Robots and revenge stories: Daniel Warren Johnson talks Extremity

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Jun 5, 2017, 6:00 PM EDT

There's nothing currently on the stands quite like Extremity. At its core it's a cautionary tale about revenge and identity, but it's also an epic adventure bursting with action and imagination. It has the fantastic visuals and careful world-building you'd expect in a Miyazaki anime before an Image comic book, but it feels just as influenced by European and American comic traditions. Put simply, Extremity is my absolute favorite comic book currently running, and if you haven't jumped aboard, you should do so immediately.

Published through Walking Dead creator Robert Kirkman's Skybound imprint, Extremity will be releasing its fourth issue this Wednesday, and it's an issue that really raises the stakes for the series. The book is about a young artist named Thea, whose tribe was attacked when she was young, killing her family and cutting off her hand—the hand she used to draw. Her father and the rest of their clan then embark on a mission of vengeance across their sky-island world. The first three issues have been stunning, and the fourth issue only continues the trend.

But if you need more convincing, I have just the man to do it: Daniel Warren Johnson, the incredibly talented writer and artist behind Extremity. Also the creator of Space Mullet at Dark Horse, Johnson is known for his innovative storytelling, memorable character designs and explosive action, and he was kind enough to answer a few questions about his latest project. We talked about Johnson's process, creating the world of Extremity, the killer robot Shiloh and much more!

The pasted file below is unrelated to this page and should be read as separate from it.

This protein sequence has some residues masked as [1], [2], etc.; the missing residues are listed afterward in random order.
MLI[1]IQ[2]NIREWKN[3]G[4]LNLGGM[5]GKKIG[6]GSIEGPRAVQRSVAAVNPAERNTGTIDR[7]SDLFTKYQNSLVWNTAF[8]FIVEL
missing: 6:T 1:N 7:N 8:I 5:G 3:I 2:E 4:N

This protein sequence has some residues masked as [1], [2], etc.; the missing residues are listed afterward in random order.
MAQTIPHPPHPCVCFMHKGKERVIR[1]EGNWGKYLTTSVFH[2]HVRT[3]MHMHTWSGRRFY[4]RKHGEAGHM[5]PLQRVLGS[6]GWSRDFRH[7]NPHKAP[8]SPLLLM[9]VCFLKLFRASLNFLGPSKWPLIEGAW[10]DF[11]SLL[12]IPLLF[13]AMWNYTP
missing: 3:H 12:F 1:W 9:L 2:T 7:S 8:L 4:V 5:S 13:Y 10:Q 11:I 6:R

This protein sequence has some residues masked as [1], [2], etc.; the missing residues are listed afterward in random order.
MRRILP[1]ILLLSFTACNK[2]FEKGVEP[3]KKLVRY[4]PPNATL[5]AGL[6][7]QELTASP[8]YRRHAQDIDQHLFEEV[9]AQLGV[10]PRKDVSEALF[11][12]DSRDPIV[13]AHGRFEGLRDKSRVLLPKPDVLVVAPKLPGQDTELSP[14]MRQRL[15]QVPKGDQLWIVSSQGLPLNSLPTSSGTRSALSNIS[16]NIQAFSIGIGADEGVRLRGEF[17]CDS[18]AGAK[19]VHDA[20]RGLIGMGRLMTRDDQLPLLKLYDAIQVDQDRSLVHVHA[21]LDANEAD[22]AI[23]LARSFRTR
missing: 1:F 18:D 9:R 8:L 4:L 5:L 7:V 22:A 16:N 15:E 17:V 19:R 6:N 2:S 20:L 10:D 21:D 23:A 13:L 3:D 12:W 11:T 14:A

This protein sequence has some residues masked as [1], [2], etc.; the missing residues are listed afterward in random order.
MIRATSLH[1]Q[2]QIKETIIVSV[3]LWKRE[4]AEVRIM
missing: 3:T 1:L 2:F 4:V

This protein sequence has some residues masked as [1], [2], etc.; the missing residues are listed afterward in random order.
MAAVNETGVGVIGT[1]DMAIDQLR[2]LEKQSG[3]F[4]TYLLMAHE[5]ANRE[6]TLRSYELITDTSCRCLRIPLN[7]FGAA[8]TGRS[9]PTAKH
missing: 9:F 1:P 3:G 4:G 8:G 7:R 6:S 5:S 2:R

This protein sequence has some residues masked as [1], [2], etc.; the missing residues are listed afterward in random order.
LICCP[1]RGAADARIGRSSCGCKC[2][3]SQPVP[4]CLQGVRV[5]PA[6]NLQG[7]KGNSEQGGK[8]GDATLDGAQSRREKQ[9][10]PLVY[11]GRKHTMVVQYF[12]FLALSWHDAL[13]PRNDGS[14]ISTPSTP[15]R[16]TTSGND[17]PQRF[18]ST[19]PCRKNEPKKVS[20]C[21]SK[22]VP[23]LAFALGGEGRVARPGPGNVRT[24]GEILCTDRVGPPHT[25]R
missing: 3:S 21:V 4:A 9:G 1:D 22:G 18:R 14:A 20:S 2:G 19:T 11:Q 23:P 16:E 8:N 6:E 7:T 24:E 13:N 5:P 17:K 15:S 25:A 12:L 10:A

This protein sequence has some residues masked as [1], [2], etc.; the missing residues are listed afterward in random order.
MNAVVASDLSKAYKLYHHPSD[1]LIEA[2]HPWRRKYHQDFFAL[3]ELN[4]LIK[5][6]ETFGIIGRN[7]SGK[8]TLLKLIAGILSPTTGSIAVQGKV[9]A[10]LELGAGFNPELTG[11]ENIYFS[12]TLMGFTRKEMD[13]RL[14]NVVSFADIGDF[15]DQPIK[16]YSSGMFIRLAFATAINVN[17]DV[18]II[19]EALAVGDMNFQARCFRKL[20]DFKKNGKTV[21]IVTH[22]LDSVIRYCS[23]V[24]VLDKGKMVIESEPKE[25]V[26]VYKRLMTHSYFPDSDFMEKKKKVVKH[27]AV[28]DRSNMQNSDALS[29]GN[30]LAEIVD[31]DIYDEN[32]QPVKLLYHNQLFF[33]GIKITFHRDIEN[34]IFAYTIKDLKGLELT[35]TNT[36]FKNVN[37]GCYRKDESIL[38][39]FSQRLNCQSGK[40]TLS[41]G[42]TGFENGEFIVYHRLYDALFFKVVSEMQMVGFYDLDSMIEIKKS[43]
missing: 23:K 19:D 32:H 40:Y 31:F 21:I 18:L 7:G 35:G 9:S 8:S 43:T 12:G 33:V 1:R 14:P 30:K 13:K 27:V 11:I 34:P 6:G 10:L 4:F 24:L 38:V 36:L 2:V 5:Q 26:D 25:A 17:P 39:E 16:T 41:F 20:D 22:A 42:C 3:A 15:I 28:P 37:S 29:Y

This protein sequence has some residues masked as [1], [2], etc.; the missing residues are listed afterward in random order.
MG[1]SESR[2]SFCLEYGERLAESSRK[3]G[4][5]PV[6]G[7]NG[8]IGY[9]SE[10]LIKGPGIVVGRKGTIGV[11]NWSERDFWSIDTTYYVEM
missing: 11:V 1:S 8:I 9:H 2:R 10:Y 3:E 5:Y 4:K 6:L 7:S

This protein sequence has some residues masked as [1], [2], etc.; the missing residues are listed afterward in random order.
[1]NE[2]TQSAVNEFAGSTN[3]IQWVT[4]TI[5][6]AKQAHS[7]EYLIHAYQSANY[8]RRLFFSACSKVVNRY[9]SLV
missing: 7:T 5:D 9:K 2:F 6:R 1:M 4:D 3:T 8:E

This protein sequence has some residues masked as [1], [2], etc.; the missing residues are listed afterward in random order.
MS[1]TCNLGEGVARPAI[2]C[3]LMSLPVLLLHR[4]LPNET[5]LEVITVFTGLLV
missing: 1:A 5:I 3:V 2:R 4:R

In addition to the interview, we have a four-page preview of Extremity #4, and you can find both below. Be sure to let us know if you're reading Extremity — or if now you're planning to after reading these pages — in the comments!

The world of Extremity has a lot of depth and history to it, and more is being slowly revealed in each issue. How much lore did you build ahead of time, and how much do you flesh out as you write?

Daniel Warren Johnson: Great question! As much as I wanted to sit down and figure out every single part of the world of Extremity before I started writing and drawing it, there just wasn't enough time. I really respect creators who have something completely solid before they start, but I only had the very basic aspects of the world down. Because of this, a lot of what you see in Extremity is a happy accident, or me in the middle of an issue banging my head against the wall. This can get frustrating, but when it works, it keeps the story fresh for me as the creator, and hopefully for the readers as well.

Since you are both writer and artist, do you write a full script for yourself before you draw pages?

I do! Skybound has been great in letting me create scripts the way that works the best for me. They're much looser than a traditional comic script, but all the necessary information is there for my editors to look it over and make any necessary notes. I simply write what is happening on the page, and get the dialogue down. Then, when I start visually thumbnailing out the issue, I can just riff on what I've written. It's super fun.